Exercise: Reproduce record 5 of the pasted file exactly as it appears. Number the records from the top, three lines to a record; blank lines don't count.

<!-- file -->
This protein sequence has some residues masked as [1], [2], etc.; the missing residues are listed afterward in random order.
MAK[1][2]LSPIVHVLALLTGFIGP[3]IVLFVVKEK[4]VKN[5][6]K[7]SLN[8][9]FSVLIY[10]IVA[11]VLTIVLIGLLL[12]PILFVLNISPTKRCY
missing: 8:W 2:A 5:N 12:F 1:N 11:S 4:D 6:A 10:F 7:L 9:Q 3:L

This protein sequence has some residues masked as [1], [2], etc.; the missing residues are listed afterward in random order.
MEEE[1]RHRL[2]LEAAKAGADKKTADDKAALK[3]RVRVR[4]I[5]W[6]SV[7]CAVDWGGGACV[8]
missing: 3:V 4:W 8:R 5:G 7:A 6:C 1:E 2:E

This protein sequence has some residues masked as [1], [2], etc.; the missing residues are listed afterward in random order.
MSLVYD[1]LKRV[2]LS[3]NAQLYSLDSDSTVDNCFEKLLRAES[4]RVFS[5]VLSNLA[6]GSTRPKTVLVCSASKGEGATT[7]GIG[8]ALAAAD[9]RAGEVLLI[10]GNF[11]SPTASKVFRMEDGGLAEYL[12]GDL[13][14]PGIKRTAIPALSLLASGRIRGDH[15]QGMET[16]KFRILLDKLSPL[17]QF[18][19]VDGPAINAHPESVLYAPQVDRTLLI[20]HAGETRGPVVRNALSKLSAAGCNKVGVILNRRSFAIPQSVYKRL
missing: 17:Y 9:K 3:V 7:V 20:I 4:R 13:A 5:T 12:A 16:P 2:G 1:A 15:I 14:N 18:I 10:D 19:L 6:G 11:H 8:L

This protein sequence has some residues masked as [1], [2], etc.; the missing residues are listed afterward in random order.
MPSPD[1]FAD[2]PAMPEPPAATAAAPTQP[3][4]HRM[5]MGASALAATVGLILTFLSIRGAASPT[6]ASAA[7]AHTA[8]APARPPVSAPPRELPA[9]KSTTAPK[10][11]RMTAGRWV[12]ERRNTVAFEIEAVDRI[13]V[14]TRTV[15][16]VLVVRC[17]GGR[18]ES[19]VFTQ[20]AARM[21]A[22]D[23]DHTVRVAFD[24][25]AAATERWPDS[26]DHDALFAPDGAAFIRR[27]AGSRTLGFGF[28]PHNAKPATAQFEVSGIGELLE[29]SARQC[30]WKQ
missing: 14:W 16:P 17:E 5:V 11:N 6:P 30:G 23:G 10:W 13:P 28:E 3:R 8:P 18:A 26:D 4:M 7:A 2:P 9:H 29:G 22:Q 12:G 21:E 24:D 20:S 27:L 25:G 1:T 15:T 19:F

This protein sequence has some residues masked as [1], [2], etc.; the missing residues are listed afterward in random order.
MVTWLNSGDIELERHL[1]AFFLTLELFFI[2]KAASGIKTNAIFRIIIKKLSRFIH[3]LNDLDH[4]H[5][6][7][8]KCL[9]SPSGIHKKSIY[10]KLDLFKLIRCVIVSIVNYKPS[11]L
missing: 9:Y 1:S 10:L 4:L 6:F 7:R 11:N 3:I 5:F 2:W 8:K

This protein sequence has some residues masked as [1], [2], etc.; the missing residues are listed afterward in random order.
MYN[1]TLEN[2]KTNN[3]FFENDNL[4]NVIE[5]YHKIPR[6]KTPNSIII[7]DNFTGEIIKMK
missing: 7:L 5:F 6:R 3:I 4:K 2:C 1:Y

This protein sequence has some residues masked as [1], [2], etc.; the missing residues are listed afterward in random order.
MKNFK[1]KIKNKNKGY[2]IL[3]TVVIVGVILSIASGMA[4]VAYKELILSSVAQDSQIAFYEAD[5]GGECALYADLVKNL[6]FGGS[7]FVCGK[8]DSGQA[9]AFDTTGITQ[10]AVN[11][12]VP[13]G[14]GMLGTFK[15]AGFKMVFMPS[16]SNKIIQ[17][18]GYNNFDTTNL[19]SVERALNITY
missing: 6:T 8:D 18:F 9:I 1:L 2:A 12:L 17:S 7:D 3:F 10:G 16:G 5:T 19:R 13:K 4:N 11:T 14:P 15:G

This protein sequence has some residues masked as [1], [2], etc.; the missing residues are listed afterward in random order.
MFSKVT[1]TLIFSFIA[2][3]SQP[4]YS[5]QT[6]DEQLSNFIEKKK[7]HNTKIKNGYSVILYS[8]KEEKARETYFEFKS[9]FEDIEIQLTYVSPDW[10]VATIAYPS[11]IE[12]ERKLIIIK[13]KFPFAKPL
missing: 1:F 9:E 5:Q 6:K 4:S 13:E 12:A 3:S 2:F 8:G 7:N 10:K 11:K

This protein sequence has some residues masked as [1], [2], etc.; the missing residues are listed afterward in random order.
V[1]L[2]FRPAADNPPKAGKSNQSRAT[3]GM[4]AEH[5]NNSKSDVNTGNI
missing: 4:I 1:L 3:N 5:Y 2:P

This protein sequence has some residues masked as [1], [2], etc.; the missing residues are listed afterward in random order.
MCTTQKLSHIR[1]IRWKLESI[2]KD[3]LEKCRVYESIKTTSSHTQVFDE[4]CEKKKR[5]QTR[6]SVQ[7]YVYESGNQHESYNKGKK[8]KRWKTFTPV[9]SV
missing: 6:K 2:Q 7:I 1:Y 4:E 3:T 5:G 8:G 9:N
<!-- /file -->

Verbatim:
This protein sequence has some residues masked as [1], [2], etc.; the missing residues are listed afterward in random order.
MVTWLNSGDIELERHL[1]AFFLTLELFFI[2]KAASGIKTNAIFRIIIKKLSRFIH[3]LNDLDH[4]H[5][6][7][8]KCL[9]SPSGIHKKSIY[10]KLDLFKLIRCVIVSIVNYKPS[11]L
missing: 9:Y 1:S 10:L 4:L 6:F 7:R 11:N 3:I 5:F 2:W 8:K